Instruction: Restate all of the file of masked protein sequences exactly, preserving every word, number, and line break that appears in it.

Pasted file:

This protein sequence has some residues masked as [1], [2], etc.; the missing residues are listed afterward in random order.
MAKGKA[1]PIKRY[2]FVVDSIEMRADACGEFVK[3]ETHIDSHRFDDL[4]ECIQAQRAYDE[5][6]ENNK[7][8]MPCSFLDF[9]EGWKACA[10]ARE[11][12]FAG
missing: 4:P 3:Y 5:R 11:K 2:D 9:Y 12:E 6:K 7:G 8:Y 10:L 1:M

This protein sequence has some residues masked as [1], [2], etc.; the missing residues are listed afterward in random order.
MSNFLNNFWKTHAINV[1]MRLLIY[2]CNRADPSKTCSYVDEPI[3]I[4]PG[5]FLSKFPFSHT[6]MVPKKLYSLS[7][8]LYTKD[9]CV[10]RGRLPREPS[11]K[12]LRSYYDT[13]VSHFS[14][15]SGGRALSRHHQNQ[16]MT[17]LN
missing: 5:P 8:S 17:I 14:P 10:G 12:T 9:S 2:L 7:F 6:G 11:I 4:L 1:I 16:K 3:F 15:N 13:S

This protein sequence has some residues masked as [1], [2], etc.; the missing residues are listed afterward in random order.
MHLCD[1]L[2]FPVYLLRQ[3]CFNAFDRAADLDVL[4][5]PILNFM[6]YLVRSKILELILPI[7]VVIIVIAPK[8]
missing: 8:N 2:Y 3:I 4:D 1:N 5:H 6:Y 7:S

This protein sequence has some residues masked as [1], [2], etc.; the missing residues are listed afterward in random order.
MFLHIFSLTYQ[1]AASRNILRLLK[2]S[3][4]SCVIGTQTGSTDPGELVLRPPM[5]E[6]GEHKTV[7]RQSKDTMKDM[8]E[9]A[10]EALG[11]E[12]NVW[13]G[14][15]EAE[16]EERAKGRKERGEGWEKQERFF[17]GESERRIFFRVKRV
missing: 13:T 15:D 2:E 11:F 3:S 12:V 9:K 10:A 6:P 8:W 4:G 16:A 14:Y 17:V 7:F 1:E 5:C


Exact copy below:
This protein sequence has some residues masked as [1], [2], etc.; the missing residues are listed afterward in random order.
MAKGKA[1]PIKRY[2]FVVDSIEMRADACGEFVK[3]ETHIDSHRFDDL[4]ECIQAQRAYDE[5][6]ENNK[7][8]MPCSFLDF[9]EGWKACA[10]ARE[11][12]FAG
missing: 4:P 3:Y 5:R 11:K 2:D 9:Y 12:E 6:K 7:G 8:Y 10:L 1:M

This protein sequence has some residues masked as [1], [2], etc.; the missing residues are listed afterward in random order.
MSNFLNNFWKTHAINV[1]MRLLIY[2]CNRADPSKTCSYVDEPI[3]I[4]PG[5]FLSKFPFSHT[6]MVPKKLYSLS[7][8]LYTKD[9]CV[10]RGRLPREPS[11]K[12]LRSYYDT[13]VSHFS[14][15]SGGRALSRHHQNQ[16]MT[17]LN
missing: 5:P 8:S 17:I 14:P 10:G 12:T 9:S 2:L 7:F 6:G 11:I 4:L 1:I 16:K 3:F 15:N 13:S

This protein sequence has some residues masked as [1], [2], etc.; the missing residues are listed afterward in random order.
MHLCD[1]L[2]FPVYLLRQ[3]CFNAFDRAADLDVL[4][5]PILNFM[6]YLVRSKILELILPI[7]VVIIVIAPK[8]
missing: 8:N 2:Y 3:I 4:D 1:N 5:H 6:Y 7:S

This protein sequence has some residues masked as [1], [2], etc.; the missing residues are listed afterward in random order.
MFLHIFSLTYQ[1]AASRNILRLLK[2]S[3][4]SCVIGTQTGSTDPGELVLRPPM[5]E[6]GEHKTV[7]RQSKDTMKDM[8]E[9]A[10]EALG[11]E[12]NVW[13]G[14][15]EAE[16]EERAKGRKERGEGWEKQERFF[17]GESERRIFFRVKRV
missing: 13:T 15:D 2:E 11:F 3:S 12:V 9:K 10:A 6:P 8:W 4:G 16:A 14:Y 17:V 7:F 1:E 5:C